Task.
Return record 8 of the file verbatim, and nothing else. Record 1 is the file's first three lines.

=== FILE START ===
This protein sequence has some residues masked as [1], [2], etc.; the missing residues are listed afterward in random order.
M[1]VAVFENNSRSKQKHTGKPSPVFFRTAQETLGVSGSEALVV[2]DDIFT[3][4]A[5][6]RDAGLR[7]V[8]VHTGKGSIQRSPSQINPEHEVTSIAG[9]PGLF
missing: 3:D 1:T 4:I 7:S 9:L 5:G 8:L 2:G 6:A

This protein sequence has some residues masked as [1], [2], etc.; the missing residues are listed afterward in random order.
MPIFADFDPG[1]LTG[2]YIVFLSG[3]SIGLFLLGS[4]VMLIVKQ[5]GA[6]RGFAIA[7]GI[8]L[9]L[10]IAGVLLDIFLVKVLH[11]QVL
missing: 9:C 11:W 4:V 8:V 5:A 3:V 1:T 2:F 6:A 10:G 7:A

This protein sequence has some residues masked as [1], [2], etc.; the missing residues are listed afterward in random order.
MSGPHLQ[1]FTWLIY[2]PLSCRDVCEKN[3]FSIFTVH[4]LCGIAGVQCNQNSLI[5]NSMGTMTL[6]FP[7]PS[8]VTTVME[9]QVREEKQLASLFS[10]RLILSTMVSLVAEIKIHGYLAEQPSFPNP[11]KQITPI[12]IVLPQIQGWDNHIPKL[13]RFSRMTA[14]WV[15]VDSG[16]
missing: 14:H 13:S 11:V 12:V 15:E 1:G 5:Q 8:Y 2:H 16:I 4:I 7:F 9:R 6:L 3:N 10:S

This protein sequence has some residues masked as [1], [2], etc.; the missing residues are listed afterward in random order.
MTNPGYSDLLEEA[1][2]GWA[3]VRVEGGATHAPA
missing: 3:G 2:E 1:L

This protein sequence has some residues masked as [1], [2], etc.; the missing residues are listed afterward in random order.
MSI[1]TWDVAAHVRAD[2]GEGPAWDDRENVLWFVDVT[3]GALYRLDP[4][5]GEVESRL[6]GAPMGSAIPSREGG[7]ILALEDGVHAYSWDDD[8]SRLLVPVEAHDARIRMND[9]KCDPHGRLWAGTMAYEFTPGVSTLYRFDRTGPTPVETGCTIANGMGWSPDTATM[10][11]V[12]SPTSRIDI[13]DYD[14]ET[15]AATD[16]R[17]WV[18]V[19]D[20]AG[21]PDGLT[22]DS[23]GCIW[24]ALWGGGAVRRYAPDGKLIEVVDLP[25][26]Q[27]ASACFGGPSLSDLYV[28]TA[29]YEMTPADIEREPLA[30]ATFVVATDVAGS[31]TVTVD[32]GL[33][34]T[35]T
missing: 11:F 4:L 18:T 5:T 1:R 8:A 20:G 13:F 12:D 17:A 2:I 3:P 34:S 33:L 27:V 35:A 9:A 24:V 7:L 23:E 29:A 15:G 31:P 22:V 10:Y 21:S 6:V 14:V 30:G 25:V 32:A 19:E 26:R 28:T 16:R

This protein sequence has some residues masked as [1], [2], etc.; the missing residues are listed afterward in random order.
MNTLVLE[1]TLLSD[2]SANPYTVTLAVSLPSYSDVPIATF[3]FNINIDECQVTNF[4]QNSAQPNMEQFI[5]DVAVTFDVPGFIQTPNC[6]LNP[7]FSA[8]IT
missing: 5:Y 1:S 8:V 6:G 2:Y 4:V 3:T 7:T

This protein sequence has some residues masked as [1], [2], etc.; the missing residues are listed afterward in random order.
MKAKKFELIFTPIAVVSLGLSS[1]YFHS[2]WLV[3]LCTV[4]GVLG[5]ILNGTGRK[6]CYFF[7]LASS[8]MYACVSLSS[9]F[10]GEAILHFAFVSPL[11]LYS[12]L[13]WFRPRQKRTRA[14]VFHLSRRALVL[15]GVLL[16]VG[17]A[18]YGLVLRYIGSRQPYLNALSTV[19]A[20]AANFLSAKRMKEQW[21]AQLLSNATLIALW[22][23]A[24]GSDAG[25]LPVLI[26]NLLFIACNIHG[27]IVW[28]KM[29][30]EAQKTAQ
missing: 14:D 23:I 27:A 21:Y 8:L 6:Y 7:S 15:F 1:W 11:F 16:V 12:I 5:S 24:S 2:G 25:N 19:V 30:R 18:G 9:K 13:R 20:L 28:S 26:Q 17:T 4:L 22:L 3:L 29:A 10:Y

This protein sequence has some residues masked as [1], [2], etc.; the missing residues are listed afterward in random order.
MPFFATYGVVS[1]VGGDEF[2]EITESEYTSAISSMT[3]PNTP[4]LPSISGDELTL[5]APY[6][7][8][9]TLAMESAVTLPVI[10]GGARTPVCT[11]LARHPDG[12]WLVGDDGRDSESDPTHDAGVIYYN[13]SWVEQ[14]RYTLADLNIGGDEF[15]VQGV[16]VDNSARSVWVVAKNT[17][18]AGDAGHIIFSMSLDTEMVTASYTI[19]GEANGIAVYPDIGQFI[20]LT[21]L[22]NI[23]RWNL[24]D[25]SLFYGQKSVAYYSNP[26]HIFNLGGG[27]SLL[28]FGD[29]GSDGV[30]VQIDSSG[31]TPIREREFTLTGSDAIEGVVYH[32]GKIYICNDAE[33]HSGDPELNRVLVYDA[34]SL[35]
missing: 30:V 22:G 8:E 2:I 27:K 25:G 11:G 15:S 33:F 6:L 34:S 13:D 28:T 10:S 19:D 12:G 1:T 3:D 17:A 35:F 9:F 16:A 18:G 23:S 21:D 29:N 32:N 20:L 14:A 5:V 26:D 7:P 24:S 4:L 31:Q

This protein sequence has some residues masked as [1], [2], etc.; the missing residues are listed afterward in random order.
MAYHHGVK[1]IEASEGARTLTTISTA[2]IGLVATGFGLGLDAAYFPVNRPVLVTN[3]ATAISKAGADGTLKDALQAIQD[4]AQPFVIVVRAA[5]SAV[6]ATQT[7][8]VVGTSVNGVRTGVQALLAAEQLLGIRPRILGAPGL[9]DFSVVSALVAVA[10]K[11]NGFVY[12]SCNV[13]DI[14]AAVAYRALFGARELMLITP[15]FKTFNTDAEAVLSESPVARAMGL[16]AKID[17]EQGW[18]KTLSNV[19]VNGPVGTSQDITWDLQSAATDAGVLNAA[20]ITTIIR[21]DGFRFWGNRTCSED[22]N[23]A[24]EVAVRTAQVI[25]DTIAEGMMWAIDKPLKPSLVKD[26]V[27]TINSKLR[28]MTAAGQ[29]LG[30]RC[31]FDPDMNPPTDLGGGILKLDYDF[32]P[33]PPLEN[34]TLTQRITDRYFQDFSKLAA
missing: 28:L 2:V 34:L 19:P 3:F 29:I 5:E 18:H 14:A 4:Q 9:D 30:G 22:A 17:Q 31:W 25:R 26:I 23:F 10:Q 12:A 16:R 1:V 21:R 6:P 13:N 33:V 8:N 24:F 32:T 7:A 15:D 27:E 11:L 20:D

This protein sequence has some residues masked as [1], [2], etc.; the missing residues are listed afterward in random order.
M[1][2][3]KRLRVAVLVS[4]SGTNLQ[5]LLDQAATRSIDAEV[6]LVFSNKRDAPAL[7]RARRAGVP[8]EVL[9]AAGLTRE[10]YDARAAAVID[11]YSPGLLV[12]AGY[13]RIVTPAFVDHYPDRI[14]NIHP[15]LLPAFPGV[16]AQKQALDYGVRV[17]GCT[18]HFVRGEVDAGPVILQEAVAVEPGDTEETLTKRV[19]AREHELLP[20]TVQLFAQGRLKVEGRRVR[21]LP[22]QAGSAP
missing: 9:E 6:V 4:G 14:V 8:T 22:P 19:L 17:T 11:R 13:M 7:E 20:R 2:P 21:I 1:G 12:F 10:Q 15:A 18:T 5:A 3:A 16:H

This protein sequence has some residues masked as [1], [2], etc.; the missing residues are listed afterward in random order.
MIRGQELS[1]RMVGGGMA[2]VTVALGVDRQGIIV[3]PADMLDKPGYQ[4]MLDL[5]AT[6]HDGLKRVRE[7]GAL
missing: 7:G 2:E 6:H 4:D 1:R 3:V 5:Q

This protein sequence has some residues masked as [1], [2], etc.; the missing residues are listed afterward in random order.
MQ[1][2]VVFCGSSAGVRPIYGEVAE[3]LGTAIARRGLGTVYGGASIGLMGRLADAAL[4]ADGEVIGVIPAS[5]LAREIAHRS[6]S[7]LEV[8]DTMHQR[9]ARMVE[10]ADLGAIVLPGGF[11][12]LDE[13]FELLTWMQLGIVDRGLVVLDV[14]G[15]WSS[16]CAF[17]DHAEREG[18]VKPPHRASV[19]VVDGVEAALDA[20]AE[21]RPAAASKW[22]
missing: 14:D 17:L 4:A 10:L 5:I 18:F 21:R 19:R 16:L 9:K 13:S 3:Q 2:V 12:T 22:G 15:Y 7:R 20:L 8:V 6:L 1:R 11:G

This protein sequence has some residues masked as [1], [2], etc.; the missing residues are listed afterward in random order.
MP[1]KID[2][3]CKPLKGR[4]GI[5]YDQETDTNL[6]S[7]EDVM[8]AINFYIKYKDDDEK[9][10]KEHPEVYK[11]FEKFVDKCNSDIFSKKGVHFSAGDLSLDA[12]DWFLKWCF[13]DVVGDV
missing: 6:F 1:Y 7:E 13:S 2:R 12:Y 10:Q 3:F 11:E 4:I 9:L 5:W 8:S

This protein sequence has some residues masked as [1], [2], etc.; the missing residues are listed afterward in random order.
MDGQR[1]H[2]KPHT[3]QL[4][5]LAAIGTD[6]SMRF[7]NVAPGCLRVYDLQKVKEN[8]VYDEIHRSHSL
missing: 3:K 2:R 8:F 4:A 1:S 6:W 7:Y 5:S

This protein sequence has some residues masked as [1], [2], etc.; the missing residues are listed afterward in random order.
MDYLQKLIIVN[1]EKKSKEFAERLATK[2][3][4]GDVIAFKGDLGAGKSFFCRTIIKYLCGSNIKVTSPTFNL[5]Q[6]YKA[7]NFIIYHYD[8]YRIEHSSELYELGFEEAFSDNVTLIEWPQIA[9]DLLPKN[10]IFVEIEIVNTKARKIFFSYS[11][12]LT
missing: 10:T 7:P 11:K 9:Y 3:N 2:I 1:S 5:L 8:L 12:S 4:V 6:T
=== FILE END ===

This protein sequence has some residues masked as [1], [2], etc.; the missing residues are listed afterward in random order.
MPFFATYGVVS[1]VGGDEF[2]EITESEYTSAISSMT[3]PNTP[4]LPSISGDELTL[5]APY[6][7][8][9]TLAMESAVTLPVI[10]GGARTPVCT[11]LARHPDG[12]WLVGDDGRDSESDPTHDAGVIYYN[13]SWVEQ[14]RYTLADLNIGGDEF[15]VQGV[16]VDNSARSVWVVAKNT[17][18]AGDAGHIIFSMSLDTEMVTASYTI[19]GEANGIAVYPDIGQFI[20]LT[21]L[22]NI[23]RWNL[24]D[25]SLFYGQKSVAYYSNP[26]HIFNLGGG[27]SLL[28]FGD[29]GSDGV[30]VQIDSSG[31]TPIREREFTLTGSDAIEGVVYH[32]GKIYICNDAE[33]HSGDPELNRVLVYDA[34]SL[35]
missing: 30:V 22:G 8:E 2:I 27:K 25:G 11:G 15:S 33:F 6:L 34:S 13:D 28:T 10:S 19:D 12:G 1:T 3:D 17:A 35:F 9:F 16:A 18:G 23:S 21:D 29:N 32:N 20:L 14:A 5:V 26:D 7:P 24:S 4:L 31:Q